Intel's tiny house is just 210 square feet, representing the micro-spaces that millenials and city-dwellers are now calling home. The house showcases how smart-home devices can work together and be controlled through one simple interface. The house is currently located in San Francisco, but can travel around and will be used as a testing lab for new technologies over the next 12 to 18 months.
There's also a bathroom and a study area that conceals a bed right underneath. All the lightbulbs throughout can be controlled through the app, either through voice control or via sliders to adjust color or intensity.
The tiny house can also tell you when something has gone wrong. For example, this standard off-the-shelf moisture sensor can feed back information into the app when it detects a leak. It prompts the owner to take action by showing a notification on the screen and provides a list of responses such as calling a plumber.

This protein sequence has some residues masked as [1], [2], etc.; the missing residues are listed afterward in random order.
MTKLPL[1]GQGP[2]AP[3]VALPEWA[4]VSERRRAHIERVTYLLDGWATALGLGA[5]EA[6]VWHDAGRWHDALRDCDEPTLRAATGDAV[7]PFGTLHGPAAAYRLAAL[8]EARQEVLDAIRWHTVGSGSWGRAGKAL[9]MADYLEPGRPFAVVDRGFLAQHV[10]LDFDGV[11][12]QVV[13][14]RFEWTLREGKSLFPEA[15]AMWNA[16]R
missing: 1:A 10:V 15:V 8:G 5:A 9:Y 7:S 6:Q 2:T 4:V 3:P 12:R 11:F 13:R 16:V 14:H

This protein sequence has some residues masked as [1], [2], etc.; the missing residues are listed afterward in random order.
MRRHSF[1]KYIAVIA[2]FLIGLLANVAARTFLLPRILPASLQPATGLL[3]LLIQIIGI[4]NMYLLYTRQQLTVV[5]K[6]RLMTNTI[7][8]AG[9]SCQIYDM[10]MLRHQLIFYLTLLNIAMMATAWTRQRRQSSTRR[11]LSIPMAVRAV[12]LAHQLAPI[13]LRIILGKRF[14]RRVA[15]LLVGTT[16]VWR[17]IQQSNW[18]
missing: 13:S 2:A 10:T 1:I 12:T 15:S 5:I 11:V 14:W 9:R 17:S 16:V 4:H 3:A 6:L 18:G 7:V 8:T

On top of voice control, the tiny house also has an audio analytic system that can detect when something has gone awry. If the microphone hears the sound of glass breaking, it can send an alert to the app to notify you that there might be a break-in. Or, if it hears a smoke alarm going off it can tell you, wherever in the world you might be.
The tiny house supports what Intel calls scenes. A scene takes multiple devices and links them together to create a single action. For example, say a command when you are leaving the house. The doors will lock automatically and the lights will turn off.